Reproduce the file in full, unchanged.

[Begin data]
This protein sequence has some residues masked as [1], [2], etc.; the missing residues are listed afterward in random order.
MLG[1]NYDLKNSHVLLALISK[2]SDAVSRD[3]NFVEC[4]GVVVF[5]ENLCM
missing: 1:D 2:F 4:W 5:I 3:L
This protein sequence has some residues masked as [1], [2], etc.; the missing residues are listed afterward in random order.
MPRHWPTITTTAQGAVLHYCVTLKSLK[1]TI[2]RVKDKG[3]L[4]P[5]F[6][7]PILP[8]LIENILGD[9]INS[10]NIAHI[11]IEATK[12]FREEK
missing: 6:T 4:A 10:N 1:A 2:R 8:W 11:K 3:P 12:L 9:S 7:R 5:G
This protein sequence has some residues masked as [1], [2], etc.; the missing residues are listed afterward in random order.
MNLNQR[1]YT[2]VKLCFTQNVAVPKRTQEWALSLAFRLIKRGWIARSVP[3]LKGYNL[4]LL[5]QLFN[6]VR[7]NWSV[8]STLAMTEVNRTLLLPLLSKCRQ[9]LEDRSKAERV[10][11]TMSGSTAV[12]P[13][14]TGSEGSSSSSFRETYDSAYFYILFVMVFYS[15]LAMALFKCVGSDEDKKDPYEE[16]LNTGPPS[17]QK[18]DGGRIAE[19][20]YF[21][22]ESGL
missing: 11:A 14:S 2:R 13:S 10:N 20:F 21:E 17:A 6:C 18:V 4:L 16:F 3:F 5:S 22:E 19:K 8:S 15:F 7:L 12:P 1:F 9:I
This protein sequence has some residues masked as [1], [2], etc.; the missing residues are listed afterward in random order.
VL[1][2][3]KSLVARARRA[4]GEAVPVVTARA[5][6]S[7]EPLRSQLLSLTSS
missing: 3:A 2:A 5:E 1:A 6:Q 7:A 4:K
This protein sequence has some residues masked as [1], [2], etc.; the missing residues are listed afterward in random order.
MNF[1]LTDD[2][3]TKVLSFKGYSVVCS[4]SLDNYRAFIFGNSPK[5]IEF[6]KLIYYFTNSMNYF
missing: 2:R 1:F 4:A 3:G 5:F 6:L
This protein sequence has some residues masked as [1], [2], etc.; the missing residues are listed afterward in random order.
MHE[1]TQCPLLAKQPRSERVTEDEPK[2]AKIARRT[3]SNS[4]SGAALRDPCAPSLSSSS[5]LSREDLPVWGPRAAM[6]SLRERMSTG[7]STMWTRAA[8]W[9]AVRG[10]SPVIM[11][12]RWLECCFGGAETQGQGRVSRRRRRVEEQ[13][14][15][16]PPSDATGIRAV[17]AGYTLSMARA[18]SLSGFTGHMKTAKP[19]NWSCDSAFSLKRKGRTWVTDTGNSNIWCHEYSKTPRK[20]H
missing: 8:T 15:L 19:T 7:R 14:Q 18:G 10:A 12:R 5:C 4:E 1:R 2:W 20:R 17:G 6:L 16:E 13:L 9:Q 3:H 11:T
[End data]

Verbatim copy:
This protein sequence has some residues masked as [1], [2], etc.; the missing residues are listed afterward in random order.
MLG[1]NYDLKNSHVLLALISK[2]SDAVSRD[3]NFVEC[4]GVVVF[5]ENLCM
missing: 1:D 2:F 4:W 5:I 3:L
This protein sequence has some residues masked as [1], [2], etc.; the missing residues are listed afterward in random order.
MPRHWPTITTTAQGAVLHYCVTLKSLK[1]TI[2]RVKDKG[3]L[4]P[5]F[6][7]PILP[8]LIENILGD[9]INS[10]NIAHI[11]IEATK[12]FREEK
missing: 6:T 4:A 10:N 1:A 2:R 8:W 11:K 3:P 12:L 9:S 7:R 5:G
This protein sequence has some residues masked as [1], [2], etc.; the missing residues are listed afterward in random order.
MNLNQR[1]YT[2]VKLCFTQNVAVPKRTQEWALSLAFRLIKRGWIARSVP[3]LKGYNL[4]LL[5]QLFN[6]VR[7]NWSV[8]STLAMTEVNRTLLLPLLSKCRQ[9]LEDRSKAERV[10][11]TMSGSTAV[12]P[13][14]TGSEGSSSSSFRETYDSAYFYILFVMVFYS[15]LAMALFKCVGSDEDKKDPYEE[16]LNTGPPS[17]QK[18]DGGRIAE[19][20]YF[21][22]ESGL
missing: 11:A 14:S 2:R 13:S 10:N 20:F 21:E 17:A 6:C 18:V 4:L 16:F 3:F 5:S 22:E 19:K 8:S 15:F 7:L 12:P 1:F 9:I
This protein sequence has some residues masked as [1], [2], etc.; the missing residues are listed afterward in random order.
VL[1][2][3]KSLVARARRA[4]GEAVPVVTARA[5][6]S[7]EPLRSQLLSLTSS
missing: 3:A 2:A 5:E 1:A 6:Q 7:A 4:K
This protein sequence has some residues masked as [1], [2], etc.; the missing residues are listed afterward in random order.
MNF[1]LTDD[2][3]TKVLSFKGYSVVCS[4]SLDNYRAFIFGNSPK[5]IEF[6]KLIYYFTNSMNYF
missing: 2:R 1:F 4:A 3:G 5:F 6:L
This protein sequence has some residues masked as [1], [2], etc.; the missing residues are listed afterward in random order.
MHE[1]TQCPLLAKQPRSERVTEDEPK[2]AKIARRT[3]SNS[4]SGAALRDPCAPSLSSSS[5]LSREDLPVWGPRAAM[6]SLRERMSTG[7]STMWTRAA[8]W[9]AVRG[10]SPVIM[11][12]RWLECCFGGAETQGQGRVSRRRRRVEEQ[13][14][15][16]PPSDATGIRAV[17]AGYTLSMARA[18]SLSGFTGHMKTAKP[19]NWSCDSAFSLKRKGRTWVTDTGNSNIWCHEYSKTPRK[20]H
missing: 8:T 15:L 19:T 7:R 14:Q 18:G 10:A 12:R 5:C 4:E 1:R 2:W 20:R 17:G 6:L 16:E 13:L 9:Q 3:H 11:T